Fugitive Economic Offenders Bill 2018: An Analysis

 Rahul Yadav & Munmun Kadam
Rajiv Gandhi National University of Law, Punjab, India

Volume I, Issue III, 2018

The State of Jammu and Kashmir occupies a unique position in India by way of it being the only State to negotiate its terms of accession to the Indian Territory. This special status has also been conferred on the State Constitutionally by way of Art. 370, and has to a wide extent been responsible for mounting contentions between the Centre and the State.

In recent times, the debate around the special status of the State has garnered swelling public attention in light of the various petitions filed in the Supreme Court, regarding the constitutional validity of Art. 370 and Art. 35A of the Indian Constitution. The question that formed the mainstay of this article was the question of permanency or transitional nature of Art. 370 and whether Art. 35A violates rights of citizens of India as enshrined in the Indian Constitution. The conclusion that has been reached with respect to both these aspects is regrettably, in the affirmative.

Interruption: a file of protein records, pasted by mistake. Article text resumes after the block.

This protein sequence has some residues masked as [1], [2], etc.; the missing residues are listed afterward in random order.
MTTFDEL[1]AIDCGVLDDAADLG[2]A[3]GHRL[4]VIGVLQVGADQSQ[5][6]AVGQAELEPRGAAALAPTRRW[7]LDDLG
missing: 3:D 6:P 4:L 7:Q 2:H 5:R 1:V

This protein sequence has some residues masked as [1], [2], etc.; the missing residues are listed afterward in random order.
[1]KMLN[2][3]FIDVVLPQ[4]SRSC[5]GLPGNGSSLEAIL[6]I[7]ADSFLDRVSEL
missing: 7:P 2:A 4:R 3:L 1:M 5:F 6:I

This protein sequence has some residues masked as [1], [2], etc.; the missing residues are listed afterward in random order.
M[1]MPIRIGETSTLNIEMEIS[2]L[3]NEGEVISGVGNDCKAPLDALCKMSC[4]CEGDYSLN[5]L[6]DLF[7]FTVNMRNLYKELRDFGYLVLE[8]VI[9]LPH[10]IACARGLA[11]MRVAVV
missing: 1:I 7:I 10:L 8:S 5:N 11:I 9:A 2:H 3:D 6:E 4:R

To appreciate the question of constitutional validity of both these provisions, it is essential to understand the historical events that led to the introduction of these articles in the first instance, along with legal arguments that provide explanations as to the wisdom and irrationality of their inclusion. This research article provides an outline for the same and attempts at providing a clearer presentation of the legality of the provisions themselves.


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